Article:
Shannon McLaughlin, left, and a colleague (Massachusetts National Guard)
Women are already on the front lines—more than 150 have lost their lives in Iraq and Afghanistan—but are in roles categorized as "combat support." This has led some servicewomen, including a group that filed suit against the military, to argue that they take on similar combat risks as their male peers but are not granted the same recognition for their service.
The change will most likely allow women to become battlefield medics and take on other dangerous combat jobs, but it's still unclear if the military's elite special operations jobs will be open to them, the Wall Street Journal reported.
Shannon McLaughlin, a U.S. Army major in the Massachusetts National Guard and a judge advocate general, shares her thoughts on the announcement. She has been in the military for 15 years. (McLaughlin is currently a plaintiff in a suit challenging the federal government's Defense of Marriage Act, which denies military benefits to her spouse because McLaughlin is married to a woman.)
Q: What do you think of the recent decision by the Pentagon to open up all combat roles to women?
A: It's a great move. I've been in for 15 years, and that includes the last 10 years that we've been in war, and I think that it will be an opportunity for us to truly reflect what's happening in the field. The reality is that women might be in noncombat or combat-support roles, but they frequently end up in combat, and we've certainly had many women injured and killed in combat. I think it's really in many ways a reflection of reality.
Q: Were you ever engaged in combat while you were deployed?
Yes. I've been fired upon. I've fired. I was never injured in the line of duty by enemy engagement or anything like that. But sure, like most people that ended up deployed, we found ourselves in very tough combat-like situations from time to time. We were at a forward operating base and enemy fire was coming in, and we had to take cover and return fire. It was a very short duration, but it was nonetheless very real and very harrowing. (McLaughlin was deployed for Operation Enduring Freedom.)
Q: What do you think of the arguments that having women in combat roles will negatively affect unit cohesion and that women aren't suited for ground combat?
We already have this situation where men and women are fighting next to each other. They're taking shrapnel from IEDs; they're taking fire together. Some women won't be good at combat; some men won't be good at combat. Even within our military there's those who are better suited to carrying rifles [than others]. It should be based on ability, aptitude and willingness.
Q: How do you think the move will be received within the military?
I'm full-time military and I went to work yesterday and today, and it wasn't a hot topic. It was just like, 'Oh, OK, yup, that was coming.' It was like the repeal of 'don't ask, don't tell.' I think the military does an extremely good job at adapting to what our leaders and commander in chief tell us to do. We'll do that here, too. There may be some realignments that have to go on, some attitudes may have to shift. We'll do fine like we always do.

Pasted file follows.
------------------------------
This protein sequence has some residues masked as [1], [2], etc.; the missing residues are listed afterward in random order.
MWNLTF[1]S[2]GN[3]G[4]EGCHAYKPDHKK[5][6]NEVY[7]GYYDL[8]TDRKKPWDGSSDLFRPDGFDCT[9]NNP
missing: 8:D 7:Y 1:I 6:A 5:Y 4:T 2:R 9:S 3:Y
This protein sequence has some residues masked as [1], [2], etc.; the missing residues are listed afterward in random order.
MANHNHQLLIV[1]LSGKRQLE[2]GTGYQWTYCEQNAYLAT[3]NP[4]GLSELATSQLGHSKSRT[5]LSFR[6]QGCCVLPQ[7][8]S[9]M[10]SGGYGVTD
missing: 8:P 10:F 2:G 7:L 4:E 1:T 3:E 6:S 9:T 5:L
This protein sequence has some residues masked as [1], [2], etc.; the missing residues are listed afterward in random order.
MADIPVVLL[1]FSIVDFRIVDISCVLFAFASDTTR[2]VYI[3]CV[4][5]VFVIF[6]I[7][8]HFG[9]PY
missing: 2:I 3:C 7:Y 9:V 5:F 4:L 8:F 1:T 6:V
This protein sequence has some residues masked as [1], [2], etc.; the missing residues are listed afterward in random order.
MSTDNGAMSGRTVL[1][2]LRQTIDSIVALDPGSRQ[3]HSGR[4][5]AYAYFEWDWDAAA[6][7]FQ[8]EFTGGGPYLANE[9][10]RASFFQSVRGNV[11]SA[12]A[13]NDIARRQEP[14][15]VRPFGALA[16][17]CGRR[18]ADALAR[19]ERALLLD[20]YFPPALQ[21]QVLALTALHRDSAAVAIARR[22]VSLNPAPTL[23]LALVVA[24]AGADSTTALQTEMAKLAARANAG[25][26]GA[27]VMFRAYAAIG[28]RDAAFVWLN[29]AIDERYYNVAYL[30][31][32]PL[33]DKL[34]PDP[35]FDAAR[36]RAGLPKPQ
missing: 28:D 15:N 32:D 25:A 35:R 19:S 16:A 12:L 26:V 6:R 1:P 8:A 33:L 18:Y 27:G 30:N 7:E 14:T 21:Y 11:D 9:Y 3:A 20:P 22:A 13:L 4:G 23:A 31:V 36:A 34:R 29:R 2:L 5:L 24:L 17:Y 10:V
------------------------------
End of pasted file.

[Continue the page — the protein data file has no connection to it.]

Q: Have you ever felt like being a woman has held you back in the military?
I certainly have felt at times that women were looked at as though we couldn't perform the task up to par, and it was assumed that we couldn't. If there can be any benefit to having a wartime situation, it's that women have truly been tested in these [combat-support] roles and have done incredibly well. They've served just as admirably as their male counterparts. We've gone through all the same tests.
Q: If the nation ever needs to reinstate a draft, do you think it should include women?
Yes, it should be open to women. Why not? We haven't had a draft since Vietnam, and things have changed in our country. We have an all-volunteer now, and I think almost everybody would prefer it stay that way. But if we had a draft, I would think that everybody should be included ... and we would have the same criteria for people to be excused from it as in Vietnam.
Q: How has the military changed since you enlisted 15 years ago?
It's become more diverse. I think it's become more inclusive. We have more women in the military than we did 15 years ago. We finally have the ability for gay and lesbians to [openly] serve. My first five years of service it was a very different landscape. Women were on the periphery; now we are right there. There's a handful of female generals and female colonels.
Q: If combat roles had been open to you when you enlisted, would you have considered taking one on?
Earlier in my career, if Special Forces was open to me I certainly would have considered it. It's too late for me in my career now. But when I was just starting out and very eager, that's when people do things like that. I've been in many situations, and you look around the room and some of the men, even on the JAG side ... some of them will have those Special Forces tags on their shoulders. That is a great honor and a great achievement for a military person to have. That type of designation or accomplishment can mean promotions earlier, other opportunities because you've proven yourself. That was never open to me or any other women. I would love to see the next generation of military women have that option.
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